With respect to father's second contention, we summarized the applicable case law and re-enunciated the correct rule in In re Adam D. (2010) 183 Cal.App.4th 1250, 1261:  “proof of current risk of harm is not required to support the initial exercise of dependency jurisdiction under section 300, subdivision (b), which is satisfied by a showing the child has suffered or there is a substantial risk that the child will suffer, serious physical harm or abuse. (§ 300, subd. (b);  In re J.K. (2009) 174 Cal.App.4th 1426, 1435, fn. 5, 1436 [95 Cal.Rptr.3d 235] [noting In re Rocco M. considered a prior statutory scheme that was ‘materially different from the current version’].)”   As the interpretation father urges us to consider is inconsistent with prior legal precedent, we decline to adopt it.

Because the dependency court correctly applied the legal standard, the only question remaining is whether substantial evidence supports the dependency court's finding that father's alcohol abuse places the children at risk of harm.   We find that there is substantial evidence to support such finding.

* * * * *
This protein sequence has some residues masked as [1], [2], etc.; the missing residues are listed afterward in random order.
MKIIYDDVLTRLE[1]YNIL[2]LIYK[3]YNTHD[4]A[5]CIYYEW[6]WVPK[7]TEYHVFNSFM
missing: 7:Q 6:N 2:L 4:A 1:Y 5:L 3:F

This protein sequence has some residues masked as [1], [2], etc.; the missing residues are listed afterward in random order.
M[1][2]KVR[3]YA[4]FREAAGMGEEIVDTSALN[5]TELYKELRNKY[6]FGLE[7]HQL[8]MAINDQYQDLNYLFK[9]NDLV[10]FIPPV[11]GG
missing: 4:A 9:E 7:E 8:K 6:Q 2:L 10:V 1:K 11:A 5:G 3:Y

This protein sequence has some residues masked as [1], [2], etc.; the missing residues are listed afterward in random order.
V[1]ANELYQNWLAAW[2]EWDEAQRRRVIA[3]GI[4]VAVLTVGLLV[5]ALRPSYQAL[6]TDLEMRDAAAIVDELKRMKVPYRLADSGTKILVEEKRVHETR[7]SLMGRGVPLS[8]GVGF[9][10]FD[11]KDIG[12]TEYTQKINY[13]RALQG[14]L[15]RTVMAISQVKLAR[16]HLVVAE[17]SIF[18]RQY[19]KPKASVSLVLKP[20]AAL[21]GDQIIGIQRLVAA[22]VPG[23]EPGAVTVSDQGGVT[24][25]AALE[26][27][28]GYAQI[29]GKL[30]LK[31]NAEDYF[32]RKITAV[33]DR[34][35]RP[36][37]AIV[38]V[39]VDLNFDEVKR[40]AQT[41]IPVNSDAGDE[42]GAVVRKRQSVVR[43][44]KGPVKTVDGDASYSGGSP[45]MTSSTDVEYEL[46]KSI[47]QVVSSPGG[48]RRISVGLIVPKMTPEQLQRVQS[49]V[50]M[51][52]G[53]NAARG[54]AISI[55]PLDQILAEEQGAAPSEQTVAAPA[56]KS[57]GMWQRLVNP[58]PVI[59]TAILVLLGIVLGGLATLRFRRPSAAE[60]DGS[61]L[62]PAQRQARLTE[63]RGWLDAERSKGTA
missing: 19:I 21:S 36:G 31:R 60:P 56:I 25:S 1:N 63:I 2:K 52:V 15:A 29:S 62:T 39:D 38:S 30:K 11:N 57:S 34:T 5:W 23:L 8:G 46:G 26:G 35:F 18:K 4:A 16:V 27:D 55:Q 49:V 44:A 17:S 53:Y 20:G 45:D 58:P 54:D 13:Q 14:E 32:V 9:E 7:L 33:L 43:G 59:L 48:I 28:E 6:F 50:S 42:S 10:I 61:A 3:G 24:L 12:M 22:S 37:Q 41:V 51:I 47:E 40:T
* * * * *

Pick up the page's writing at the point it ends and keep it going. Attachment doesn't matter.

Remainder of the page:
Mother reported that father drank heavily and took Mel.with him to the homes of his adult male friends where drinking would continue (corroborated by Jennifer) and that he became violent when drinking, resulting in inappropriate discipline of Jennifer, Elmer and Mel. Officers who investigated the scene between mother and paternal grandmother resulting in the filing of the section 300 petition found father had been drinking.   Jennifer also stated that father drank daily;  that he “always had a beer in his hand;” and that he had a temper and could “explode” when he drank.   Mel.also stated that father drank beer daily.   Based on the foregoing, there clearly was sufficient evidence to support the conclusion that father's alcohol abuse placed the children at risk of harm by increasing the likelihood of violence by father and by impairing his decision-making.